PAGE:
It’s the end of an era. This week Tuesday, 8 April, Microsoft is putting Windows XP out to pasture. It will stop pushing out public updates for the more than 12-year-old operating system, which once dominated desktop computing.
Despite this, many banks worldwide, including those in South Africa, still make extensive use of Windows XP in their ATM networks. Indeed, the operating system still powers an incredible 95% of the world’s ATMs, according to NCR, the world’s largest ATM manufacturer.
But what does this mean for South African banks?
South Africa’s largest retail bank, Absa, says its ATMs don’t have to be upgraded immediately. Its head of digital channels and payments, Adrian Vermooten, says its support contract for Windows XP does not end tomorrow, when patches and other updates will no longer be available to the general computing public. “As part of Barclays, we’ve bought another year’s worth of licences [from Microsoft],” Vermooten explains.
“We use XP elsewhere in our business, not just in our ATMs, so we bought another year of support and do not have a deadline tomorrow.”
Absa has more than 9 000 ATMs across South Africa, including self-service kiosks. Vermooten says migration of Windows XP is not just a software upgrade, but a hardware one, too.
“We started the upgrade of our hardware 18 months ago and committed to spending R500m to upgrade our ATMs, and we are well on the way in doing so. Almost all our hardware has been upgraded.”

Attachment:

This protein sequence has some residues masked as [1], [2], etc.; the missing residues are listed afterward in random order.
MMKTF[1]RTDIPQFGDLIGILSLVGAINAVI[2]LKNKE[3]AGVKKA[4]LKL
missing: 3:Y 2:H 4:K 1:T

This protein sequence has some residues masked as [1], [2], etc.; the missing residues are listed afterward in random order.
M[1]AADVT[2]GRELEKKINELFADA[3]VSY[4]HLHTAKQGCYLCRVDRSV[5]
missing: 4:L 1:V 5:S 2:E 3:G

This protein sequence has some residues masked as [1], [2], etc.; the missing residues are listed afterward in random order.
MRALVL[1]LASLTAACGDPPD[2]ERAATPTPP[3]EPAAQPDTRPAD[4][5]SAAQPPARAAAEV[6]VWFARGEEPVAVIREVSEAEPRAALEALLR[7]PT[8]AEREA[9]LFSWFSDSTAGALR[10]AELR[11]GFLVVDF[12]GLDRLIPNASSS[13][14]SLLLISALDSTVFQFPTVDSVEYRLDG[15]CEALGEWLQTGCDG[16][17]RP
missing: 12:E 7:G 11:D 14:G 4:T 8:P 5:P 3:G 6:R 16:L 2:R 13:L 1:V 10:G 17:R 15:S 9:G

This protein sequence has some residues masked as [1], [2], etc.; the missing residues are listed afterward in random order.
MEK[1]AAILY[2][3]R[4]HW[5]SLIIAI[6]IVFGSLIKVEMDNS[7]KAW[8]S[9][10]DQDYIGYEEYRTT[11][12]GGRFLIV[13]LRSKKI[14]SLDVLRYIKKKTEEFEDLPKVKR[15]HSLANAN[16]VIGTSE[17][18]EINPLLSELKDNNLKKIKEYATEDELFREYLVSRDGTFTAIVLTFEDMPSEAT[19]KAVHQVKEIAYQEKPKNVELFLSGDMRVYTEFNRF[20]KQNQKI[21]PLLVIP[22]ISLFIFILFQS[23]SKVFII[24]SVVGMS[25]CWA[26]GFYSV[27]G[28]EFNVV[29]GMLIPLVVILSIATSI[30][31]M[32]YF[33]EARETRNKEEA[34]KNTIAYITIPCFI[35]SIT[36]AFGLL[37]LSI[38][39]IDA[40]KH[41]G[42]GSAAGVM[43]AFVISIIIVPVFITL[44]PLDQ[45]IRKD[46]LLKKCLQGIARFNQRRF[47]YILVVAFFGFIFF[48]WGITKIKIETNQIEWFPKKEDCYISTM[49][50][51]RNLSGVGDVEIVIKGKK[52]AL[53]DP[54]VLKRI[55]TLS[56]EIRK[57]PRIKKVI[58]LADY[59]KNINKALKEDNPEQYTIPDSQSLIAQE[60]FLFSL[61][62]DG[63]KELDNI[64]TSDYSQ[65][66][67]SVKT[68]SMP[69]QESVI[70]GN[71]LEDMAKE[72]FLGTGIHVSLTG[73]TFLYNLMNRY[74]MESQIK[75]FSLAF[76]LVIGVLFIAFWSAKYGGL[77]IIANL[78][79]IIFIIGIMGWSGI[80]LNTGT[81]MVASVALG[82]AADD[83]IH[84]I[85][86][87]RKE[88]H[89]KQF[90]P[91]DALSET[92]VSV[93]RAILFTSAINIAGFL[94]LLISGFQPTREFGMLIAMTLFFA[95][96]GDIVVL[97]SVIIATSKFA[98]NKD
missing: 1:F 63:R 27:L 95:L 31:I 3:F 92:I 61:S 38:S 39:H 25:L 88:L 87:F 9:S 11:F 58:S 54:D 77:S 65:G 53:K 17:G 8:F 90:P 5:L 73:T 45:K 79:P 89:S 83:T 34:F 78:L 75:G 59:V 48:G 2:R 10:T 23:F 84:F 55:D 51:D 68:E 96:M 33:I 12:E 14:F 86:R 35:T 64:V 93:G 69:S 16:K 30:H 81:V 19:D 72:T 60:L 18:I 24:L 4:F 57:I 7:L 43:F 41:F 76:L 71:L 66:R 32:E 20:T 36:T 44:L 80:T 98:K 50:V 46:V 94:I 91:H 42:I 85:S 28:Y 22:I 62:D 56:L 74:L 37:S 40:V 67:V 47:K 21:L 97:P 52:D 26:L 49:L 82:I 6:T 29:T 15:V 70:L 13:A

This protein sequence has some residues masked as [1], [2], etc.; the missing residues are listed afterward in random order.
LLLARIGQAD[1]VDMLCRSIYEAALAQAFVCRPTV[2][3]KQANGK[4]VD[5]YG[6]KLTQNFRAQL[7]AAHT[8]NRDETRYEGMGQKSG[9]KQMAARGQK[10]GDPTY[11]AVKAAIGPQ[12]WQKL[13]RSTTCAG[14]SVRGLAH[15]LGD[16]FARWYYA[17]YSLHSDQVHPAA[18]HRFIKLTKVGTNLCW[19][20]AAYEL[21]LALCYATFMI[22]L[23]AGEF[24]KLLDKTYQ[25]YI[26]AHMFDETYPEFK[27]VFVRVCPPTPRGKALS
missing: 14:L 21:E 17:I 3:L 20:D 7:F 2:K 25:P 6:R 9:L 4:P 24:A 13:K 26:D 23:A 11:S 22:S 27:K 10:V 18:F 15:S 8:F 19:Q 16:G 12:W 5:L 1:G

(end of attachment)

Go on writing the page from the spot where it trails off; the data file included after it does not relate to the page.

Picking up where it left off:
Vermooten adds that software for the ATMs has already been built and tested. “We run the largest ATM network in the country and it’s not only our customers who rely on us, but it’s other banking customers who use our ATMs extensively, too, so we won’t start the software roll-out until after the upcoming public holidays are over. We will wait until sometime later in May to start the roll-out slowly over a couple of months, so it won’t disrupt the network.”
Microsoft is ending public support for Windows XP on the same day it is releasing Windows 8.1 Update 1, the latest version of its operating system. According to US Web analytics firm Net Applications, more than 27% of the world’s PCs still run XP.
Users who run XP with service pack 3 and Office 2003 after 8 April will face potential security and compliance risks, which means an organisation could fail external audits, according to Microsoft.
The company will still release one final update for XP users on 8 April, as well as an update for Word 2003.
Although Microsoft won’t release Windows XP patches to the public after this week, it will continue to make the patches available under its “custom support” offering aimed at larger customers.
Custom support comes at quite a price though: US$200/PC for the first year, and more for each succeeding year, up to 2017. Patches will only be released for anything rated as “critical” by Microsoft, whereas bugs rated as “important” will not necessarily be fixed.
Standard Bank, meanwhile, says it has been “preparing itself” for the upgrade for some time. The bank’s channel design head Vuyo Mpako says it has “fully certified all our new software for roll-out to commence in the latter part of this year”.
“In the short term we are confident that the plans around extended support for our ATM software are adequate,” he says.
Nedbank says that all but 61 of its 3 000 ATMs have now been upgraded to Windows 7. The outstanding ATMs are all situated in remote areas and are in the process of being upgraded. This project will be completed by this week Friday. The company also claims to be the first bank in South Africa to be fully “Windows 7-enabled” across all its channels.
First National Bank’s head of self-service channels, Aziz Cassim, says his bank is on track with a migration to Windows 7 and it will not be affected by the end of support for XP. — (c) 2014 NewsCentral Media